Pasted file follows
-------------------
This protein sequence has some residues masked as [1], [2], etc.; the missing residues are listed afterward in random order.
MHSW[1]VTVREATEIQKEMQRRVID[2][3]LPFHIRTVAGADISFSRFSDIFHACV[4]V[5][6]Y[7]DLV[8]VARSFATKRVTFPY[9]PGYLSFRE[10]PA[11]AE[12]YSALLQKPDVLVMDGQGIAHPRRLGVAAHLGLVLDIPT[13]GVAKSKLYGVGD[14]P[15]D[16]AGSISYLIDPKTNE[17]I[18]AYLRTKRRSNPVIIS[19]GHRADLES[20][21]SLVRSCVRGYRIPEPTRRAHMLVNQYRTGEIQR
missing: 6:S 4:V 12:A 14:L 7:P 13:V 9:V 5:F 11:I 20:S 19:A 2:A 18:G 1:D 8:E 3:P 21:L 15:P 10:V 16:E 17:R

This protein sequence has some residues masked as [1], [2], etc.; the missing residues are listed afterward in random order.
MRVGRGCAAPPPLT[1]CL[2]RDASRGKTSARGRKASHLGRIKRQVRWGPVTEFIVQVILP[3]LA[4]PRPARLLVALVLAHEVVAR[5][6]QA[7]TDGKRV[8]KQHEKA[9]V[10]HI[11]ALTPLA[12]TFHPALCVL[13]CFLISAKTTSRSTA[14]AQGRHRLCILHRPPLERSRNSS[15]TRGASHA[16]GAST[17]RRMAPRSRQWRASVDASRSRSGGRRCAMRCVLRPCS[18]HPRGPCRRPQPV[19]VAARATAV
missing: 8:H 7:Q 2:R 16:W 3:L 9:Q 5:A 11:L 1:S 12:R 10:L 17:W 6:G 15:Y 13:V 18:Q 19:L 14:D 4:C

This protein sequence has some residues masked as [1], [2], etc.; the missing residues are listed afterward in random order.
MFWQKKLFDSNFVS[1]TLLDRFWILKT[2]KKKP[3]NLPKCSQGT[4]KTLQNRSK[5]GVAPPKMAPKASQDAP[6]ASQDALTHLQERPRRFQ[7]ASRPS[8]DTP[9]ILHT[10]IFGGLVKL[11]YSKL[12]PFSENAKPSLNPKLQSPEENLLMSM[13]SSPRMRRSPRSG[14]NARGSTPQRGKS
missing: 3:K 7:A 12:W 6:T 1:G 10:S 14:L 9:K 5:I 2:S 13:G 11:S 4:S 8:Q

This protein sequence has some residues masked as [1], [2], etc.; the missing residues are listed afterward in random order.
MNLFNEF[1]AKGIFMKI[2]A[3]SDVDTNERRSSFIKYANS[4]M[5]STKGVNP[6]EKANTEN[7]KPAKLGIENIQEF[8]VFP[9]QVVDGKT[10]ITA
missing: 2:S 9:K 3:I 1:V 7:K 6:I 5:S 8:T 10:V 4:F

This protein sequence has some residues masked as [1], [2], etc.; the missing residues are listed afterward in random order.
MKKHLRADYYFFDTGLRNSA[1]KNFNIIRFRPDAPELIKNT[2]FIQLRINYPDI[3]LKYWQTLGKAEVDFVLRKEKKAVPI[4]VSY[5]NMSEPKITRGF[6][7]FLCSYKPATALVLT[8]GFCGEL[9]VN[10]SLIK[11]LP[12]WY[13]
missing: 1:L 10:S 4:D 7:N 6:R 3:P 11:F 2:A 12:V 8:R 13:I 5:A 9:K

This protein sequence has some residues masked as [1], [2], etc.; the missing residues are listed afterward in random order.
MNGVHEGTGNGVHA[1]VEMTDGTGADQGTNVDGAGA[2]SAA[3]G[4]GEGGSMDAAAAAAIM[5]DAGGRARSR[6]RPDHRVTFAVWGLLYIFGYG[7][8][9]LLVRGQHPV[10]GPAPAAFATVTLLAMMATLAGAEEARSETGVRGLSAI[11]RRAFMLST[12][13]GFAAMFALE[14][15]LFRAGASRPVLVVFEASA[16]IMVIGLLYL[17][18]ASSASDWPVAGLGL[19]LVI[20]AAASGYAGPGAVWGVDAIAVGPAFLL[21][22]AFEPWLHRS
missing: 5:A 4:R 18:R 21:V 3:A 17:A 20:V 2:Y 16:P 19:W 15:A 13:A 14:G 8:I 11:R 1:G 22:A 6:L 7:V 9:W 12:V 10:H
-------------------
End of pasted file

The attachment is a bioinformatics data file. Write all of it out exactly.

This protein sequence has some residues masked as [1], [2], etc.; the missing residues are listed afterward in random order.
MHSW[1]VTVREATEIQKEMQRRVID[2][3]LPFHIRTVAGADISFSRFSDIFHACV[4]V[5][6]Y[7]DLV[8]VARSFATKRVTFPY[9]PGYLSFRE[10]PA[11]AE[12]YSALLQKPDVLVMDGQGIAHPRRLGVAAHLGLVLDIPT[13]GVAKSKLYGVGD[14]P[15]D[16]AGSISYLIDPKTNE[17]I[18]AYLRTKRRSNPVIIS[19]GHRADLES[20][21]SLVRSCVRGYRIPEPTRRAHMLVNQYRTGEIQR
missing: 6:S 4:V 12:A 14:L 7:P 13:V 9:V 5:F 11:I 20:S 19:A 2:A 18:G 1:D 8:E 3:P 21:L 15:P 10:V 16:E 17:R

This protein sequence has some residues masked as [1], [2], etc.; the missing residues are listed afterward in random order.
MRVGRGCAAPPPLT[1]CL[2]RDASRGKTSARGRKASHLGRIKRQVRWGPVTEFIVQVILP[3]LA[4]PRPARLLVALVLAHEVVAR[5][6]QA[7]TDGKRV[8]KQHEKA[9]V[10]HI[11]ALTPLA[12]TFHPALCVL[13]CFLISAKTTSRSTA[14]AQGRHRLCILHRPPLERSRNSS[15]TRGASHA[16]GAST[17]RRMAPRSRQWRASVDASRSRSGGRRCAMRCVLRPCS[18]HPRGPCRRPQPV[19]VAARATAV
missing: 8:H 7:Q 2:R 16:W 3:L 9:Q 5:A 11:L 1:S 12:R 10:L 17:W 6:G 15:Y 13:V 18:Q 19:L 14:D 4:C

This protein sequence has some residues masked as [1], [2], etc.; the missing residues are listed afterward in random order.
MFWQKKLFDSNFVS[1]TLLDRFWILKT[2]KKKP[3]NLPKCSQGT[4]KTLQNRSK[5]GVAPPKMAPKASQDAP[6]ASQDALTHLQERPRRFQ[7]ASRPS[8]DTP[9]ILHT[10]IFGGLVKL[11]YSKL[12]PFSENAKPSLNPKLQSPEENLLMSM[13]SSPRMRRSPRSG[14]NARGSTPQRGKS
missing: 3:K 7:A 12:W 6:T 1:G 10:S 14:L 9:K 5:I 2:S 13:G 11:S 4:S 8:Q

This protein sequence has some residues masked as [1], [2], etc.; the missing residues are listed afterward in random order.
MNLFNEF[1]AKGIFMKI[2]A[3]SDVDTNERRSSFIKYANS[4]M[5]STKGVNP[6]EKANTEN[7]KPAKLGIENIQEF[8]VFP[9]QVVDGKT[10]ITA
missing: 2:S 9:K 3:I 1:V 7:K 6:I 5:S 8:T 10:V 4:F

This protein sequence has some residues masked as [1], [2], etc.; the missing residues are listed afterward in random order.
MKKHLRADYYFFDTGLRNSA[1]KNFNIIRFRPDAPELIKNT[2]FIQLRINYPDI[3]LKYWQTLGKAEVDFVLRKEKKAVPI[4]VSY[5]NMSEPKITRGF[6][7]FLCSYKPATALVLT[8]GFCGEL[9]VN[10]SLIK[11]LP[12]WY[13]
missing: 1:L 10:S 4:D 7:N 6:R 3:P 11:F 2:A 12:V 8:R 13:I 5:A 9:K

This protein sequence has some residues masked as [1], [2], etc.; the missing residues are listed afterward in random order.
MNGVHEGTGNGVHA[1]VEMTDGTGADQGTNVDGAGA[2]SAA[3]G[4]GEGGSMDAAAAAAIM[5]DAGGRARSR[6]RPDHRVTFAVWGLLYIFGYG[7][8][9]LLVRGQHPV[10]GPAPAAFATVTLLAMMATLAGAEEARSETGVRGLSAI[11]RRAFMLST[12][13]GFAAMFALE[14][15]LFRAGASRPVLVVFEASA[16]IMVIGLLYL[17][18]ASSASDWPVAGLGL[19]LVI[20]AAASGYAGPGAVWGVDAIAVGPAFLL[21][22]AFEPWLHRS
missing: 5:A 4:R 18:R 21:V 3:A 17:A 20:V 2:Y 16:P 19:W 15:A 13:A 14:G 8:I 11:R 1:G 22:A 6:L 7:V 9:W 12:V 10:H